I might not always be this weight. I might weigh more, or less. I might decide that I want to take on certain eating practices for a variety of reasons, and I would be surprised, but not shocked, if I were ever to purchase a bicycle and helmet, to find that I’m one of those people who rides their bike to work. Who knows? I thought about doing the “polar bear plunge” in a local lake this year but decided against it, but if next year the temperature in the 50s (rather than the 20s) around New Years, maybe I will.

And my new therapist, well, I’m taking a break from seeing her for the month of January, and maybe longer. But she has been the perfect person to go through the dénouement of the work that PhD Coachy and I did together. My new therapist really forced me (in a good way) to try to reconcile the way she was seeing me with the old way of seeing myself — and allowing myself to let go of that old way of seeing myself. It was as if I had to say, “well, if PhD Coachy AND new therapist both think I’m terrific, and I’m coming to that conclusion, too, and I’m realizing that’s pretty much the way most of the people who I like respond to me, well, that’s sufficient proof.” Her unequivocal acceptance of me was tough to argue with. ‘Cause I adore new therapist — she’s a gem.

One more thing I’ve noticed — and I’m not exactly sure how to talk about this and I’m worried about not using the right words here — is a more integrated fat identity. By that, I mean, my fatness seems truly integral to who I am — like being a woman, or being Jewish, having type 2 diabetes, or being from California. It seems a fact of my existence, but not THE defining fact of my existence. It doesn’t make me substantially more or less human than anyone else (like being a woman, or being Jewish, having type 2 diabetes, or being from California). This feels like a place of strength to be operating from moving forward.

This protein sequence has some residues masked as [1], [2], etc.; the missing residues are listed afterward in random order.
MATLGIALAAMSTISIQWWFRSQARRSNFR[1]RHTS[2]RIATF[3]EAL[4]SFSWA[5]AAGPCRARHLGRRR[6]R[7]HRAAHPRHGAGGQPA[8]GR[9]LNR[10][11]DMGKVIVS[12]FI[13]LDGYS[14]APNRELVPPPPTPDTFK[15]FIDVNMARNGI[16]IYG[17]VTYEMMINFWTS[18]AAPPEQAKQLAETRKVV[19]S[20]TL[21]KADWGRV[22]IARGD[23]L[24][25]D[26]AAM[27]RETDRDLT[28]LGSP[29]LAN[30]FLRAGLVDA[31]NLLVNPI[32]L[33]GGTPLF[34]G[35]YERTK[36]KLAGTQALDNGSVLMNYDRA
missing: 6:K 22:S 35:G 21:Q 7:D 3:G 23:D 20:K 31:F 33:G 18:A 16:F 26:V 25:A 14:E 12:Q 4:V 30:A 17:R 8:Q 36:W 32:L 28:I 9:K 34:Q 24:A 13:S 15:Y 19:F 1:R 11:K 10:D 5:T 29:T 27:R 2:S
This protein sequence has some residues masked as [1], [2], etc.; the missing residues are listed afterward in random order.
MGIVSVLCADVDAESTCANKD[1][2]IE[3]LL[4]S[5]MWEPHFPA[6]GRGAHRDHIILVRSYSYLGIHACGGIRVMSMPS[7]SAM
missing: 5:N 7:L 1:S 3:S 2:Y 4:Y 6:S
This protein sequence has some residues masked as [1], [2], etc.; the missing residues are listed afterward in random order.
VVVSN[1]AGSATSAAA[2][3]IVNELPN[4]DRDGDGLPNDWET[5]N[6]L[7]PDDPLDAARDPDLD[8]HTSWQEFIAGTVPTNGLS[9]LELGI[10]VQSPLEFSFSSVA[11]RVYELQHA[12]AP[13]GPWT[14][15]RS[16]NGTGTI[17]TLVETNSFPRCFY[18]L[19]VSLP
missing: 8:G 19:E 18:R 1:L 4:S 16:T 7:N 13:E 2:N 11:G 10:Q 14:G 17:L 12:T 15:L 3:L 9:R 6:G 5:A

Questions? Comments? Suggestions? Always welcome**.

* My weight and size history is a whole other story, and really probably boring. But I’m also a rather open book, so if you are curious, I can (over)share with you.

**As long as these questions, comments and suggestions don’t come from mean people.



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4 responses to “The State of My Union (of body and mind)

  1. Amanda

    I felt compelled to comment because you mentioned biking to work, and that’s probably the one thing that’s most improved my happiness and self-esteem in the past two years, so I enthusiastically encourage you to try it if you can!

    My commute is long-ish (13 miles each way by bike), so I don’t commute much in the winter because I’m still a bit uncomfortable in the dark, but during the summer I bike to work two or three times a week, and find that every day I drive, I wish I were biking! Biking reduces my stress level instead of adding to it and gives me a feeling of being much more connected to the neighborhoods I pass through on my way.

    Sorry if this is coming across as too much evangelizing, I just love to share the joy of my favorite new hobby 🙂 Plus, I love subverting the “skinny biker” stereotype and proudly flaunting my spandex (don’t worry, totally not required if you don’t want to wear it!) and smile every time I see someone else who’s fat out there pedalling!

    Either way, I wish you well in continuing to find and follow your own bliss!

    • I am seriously thinking about getting a bike this spring. My little girl is getting a new one for her birthday (shhhh!) so family biking sounds like fun! No worries about “evangelizing” — I think being an enthusiastic voice for a favorite pursuit is part of being in a healthy community.

  2. cindy

    This all sounds so awesome. I would love to be at peace with…I don’t know what to call it–“the eating.” I can’t even make sense of it in my head, and so far have been looking away from it instead of confronting it. Anyway, I don’t think I’m making sense, but in any case, your name, AccceptanceWoman, meshes completely with this post.

    Also, and I’m sorry if I’m derailing, but I’ve loved the picture at the top of your blog for so long – it’s like a warrior woman coming from the water, strong, calm, from the depths of the ocean. Kind of like Xena but in the water and with no camp involved. I feel powerful everytime I look at it.

    • Thank you, Cindy. I certainly have been not at peace with “the eating” most of my life — and I may not always be.
      And I’m flattered you like the picture. It was taken in Maui, and in the warm ocean water I definitely felt Xena-like. I’m so not a “warrior princess” in many ways, but if I played any sort of role-playing game, warrior princess is what I would want to be.